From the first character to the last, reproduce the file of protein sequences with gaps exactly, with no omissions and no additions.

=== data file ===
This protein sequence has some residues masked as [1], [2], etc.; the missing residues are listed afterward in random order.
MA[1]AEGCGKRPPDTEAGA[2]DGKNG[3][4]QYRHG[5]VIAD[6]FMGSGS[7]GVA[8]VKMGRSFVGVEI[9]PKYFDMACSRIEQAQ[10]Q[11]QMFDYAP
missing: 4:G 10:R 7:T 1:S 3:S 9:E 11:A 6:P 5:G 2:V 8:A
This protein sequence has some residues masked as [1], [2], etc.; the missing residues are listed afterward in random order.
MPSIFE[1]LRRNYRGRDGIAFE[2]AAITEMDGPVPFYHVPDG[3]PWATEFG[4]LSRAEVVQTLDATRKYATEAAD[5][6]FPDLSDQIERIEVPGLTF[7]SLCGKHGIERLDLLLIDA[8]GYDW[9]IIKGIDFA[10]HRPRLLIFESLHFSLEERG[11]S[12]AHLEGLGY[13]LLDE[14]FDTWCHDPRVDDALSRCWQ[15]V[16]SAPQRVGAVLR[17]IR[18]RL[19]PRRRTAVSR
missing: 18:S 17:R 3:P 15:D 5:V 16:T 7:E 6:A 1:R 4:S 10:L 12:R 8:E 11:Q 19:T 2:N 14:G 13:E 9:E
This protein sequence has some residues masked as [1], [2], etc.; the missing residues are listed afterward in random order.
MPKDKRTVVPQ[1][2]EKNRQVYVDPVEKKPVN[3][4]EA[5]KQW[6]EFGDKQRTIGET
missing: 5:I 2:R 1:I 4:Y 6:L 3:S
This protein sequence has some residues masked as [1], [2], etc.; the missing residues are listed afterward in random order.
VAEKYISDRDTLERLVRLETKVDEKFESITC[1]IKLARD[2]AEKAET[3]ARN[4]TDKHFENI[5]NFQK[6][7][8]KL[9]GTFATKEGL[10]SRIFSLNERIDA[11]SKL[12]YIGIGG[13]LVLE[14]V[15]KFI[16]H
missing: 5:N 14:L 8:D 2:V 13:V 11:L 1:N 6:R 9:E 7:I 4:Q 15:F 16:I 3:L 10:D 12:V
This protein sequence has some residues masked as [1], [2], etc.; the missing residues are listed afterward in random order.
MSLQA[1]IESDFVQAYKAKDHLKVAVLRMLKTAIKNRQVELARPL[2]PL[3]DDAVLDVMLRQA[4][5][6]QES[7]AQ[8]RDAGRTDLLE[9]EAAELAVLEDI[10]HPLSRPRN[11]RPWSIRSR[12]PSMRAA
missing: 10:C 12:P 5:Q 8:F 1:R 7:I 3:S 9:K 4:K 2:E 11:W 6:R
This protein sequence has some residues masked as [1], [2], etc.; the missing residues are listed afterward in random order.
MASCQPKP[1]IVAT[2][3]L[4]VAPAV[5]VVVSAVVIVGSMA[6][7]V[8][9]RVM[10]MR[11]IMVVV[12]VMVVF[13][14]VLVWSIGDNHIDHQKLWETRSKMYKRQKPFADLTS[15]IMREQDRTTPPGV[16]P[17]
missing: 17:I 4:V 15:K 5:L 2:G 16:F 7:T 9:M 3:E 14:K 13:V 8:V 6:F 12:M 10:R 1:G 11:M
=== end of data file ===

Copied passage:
This protein sequence has some residues masked as [1], [2], etc.; the missing residues are listed afterward in random order.
MA[1]AEGCGKRPPDTEAGA[2]DGKNG[3][4]QYRHG[5]VIAD[6]FMGSGS[7]GVA[8]VKMGRSFVGVEI[9]PKYFDMACSRIEQAQ[10]Q[11]QMFDYAP
missing: 4:G 10:R 7:T 1:S 3:S 9:E 11:A 6:P 5:G 2:V 8:A
This protein sequence has some residues masked as [1], [2], etc.; the missing residues are listed afterward in random order.
MPSIFE[1]LRRNYRGRDGIAFE[2]AAITEMDGPVPFYHVPDG[3]PWATEFG[4]LSRAEVVQTLDATRKYATEAAD[5][6]FPDLSDQIERIEVPGLTF[7]SLCGKHGIERLDLLLIDA[8]GYDW[9]IIKGIDFA[10]HRPRLLIFESLHFSLEERG[11]S[12]AHLEGLGY[13]LLDE[14]FDTWCHDPRVDDALSRCWQ[15]V[16]SAPQRVGAVLR[17]IR[18]RL[19]PRRRTAVSR
missing: 18:S 17:R 3:P 15:D 5:V 16:T 7:E 6:A 1:R 4:S 10:L 12:R 8:E 11:Q 19:T 2:N 14:G 13:E 9:E
This protein sequence has some residues masked as [1], [2], etc.; the missing residues are listed afterward in random order.
MPKDKRTVVPQ[1][2]EKNRQVYVDPVEKKPVN[3][4]EA[5]KQW[6]EFGDKQRTIGET
missing: 5:I 2:R 1:I 4:Y 6:L 3:S
This protein sequence has some residues masked as [1], [2], etc.; the missing residues are listed afterward in random order.
VAEKYISDRDTLERLVRLETKVDEKFESITC[1]IKLARD[2]AEKAET[3]ARN[4]TDKHFENI[5]NFQK[6][7][8]KL[9]GTFATKEGL[10]SRIFSLNERIDA[11]SKL[12]YIGIGG[13]LVLE[14]V[15]KFI[16]H
missing: 5:N 14:L 8:D 2:V 13:V 11:L 1:N 6:R 9:E 7:I 4:Q 15:F 16:I 3:L 10:D 12:V
This protein sequence has some residues masked as [1], [2], etc.; the missing residues are listed afterward in random order.
MSLQA[1]IESDFVQAYKAKDHLKVAVLRMLKTAIKNRQVELARPL[2]PL[3]DDAVLDVMLRQA[4][5][6]QES[7]AQ[8]RDAGRTDLLE[9]EAAELAVLEDI[10]HPLSRPRN[11]RPWSIRSR[12]PSMRAA
missing: 10:C 12:P 5:Q 8:F 1:R 7:I 3:S 9:K 4:K 2:E 11:W 6:R
This protein sequence has some residues masked as [1], [2], etc.; the missing residues are listed afterward in random order.
MASCQPKP[1]IVAT[2][3]L[4]VAPAV[5]VVVSAVVIVGSMA[6][7]V[8][9]RVM[10]MR[11]IMVVV[12]VMVVF[13][14]VLVWSIGDNHIDHQKLWETRSKMYKRQKPFADLTS[15]IMREQDRTTPPGV[16]P[17]
missing: 17:I 4:V 15:K 5:L 2:G 16:F 7:T 9:M 3:E 14:K 13:V 8:V 6:F 12:M 10:R 1:G 11:M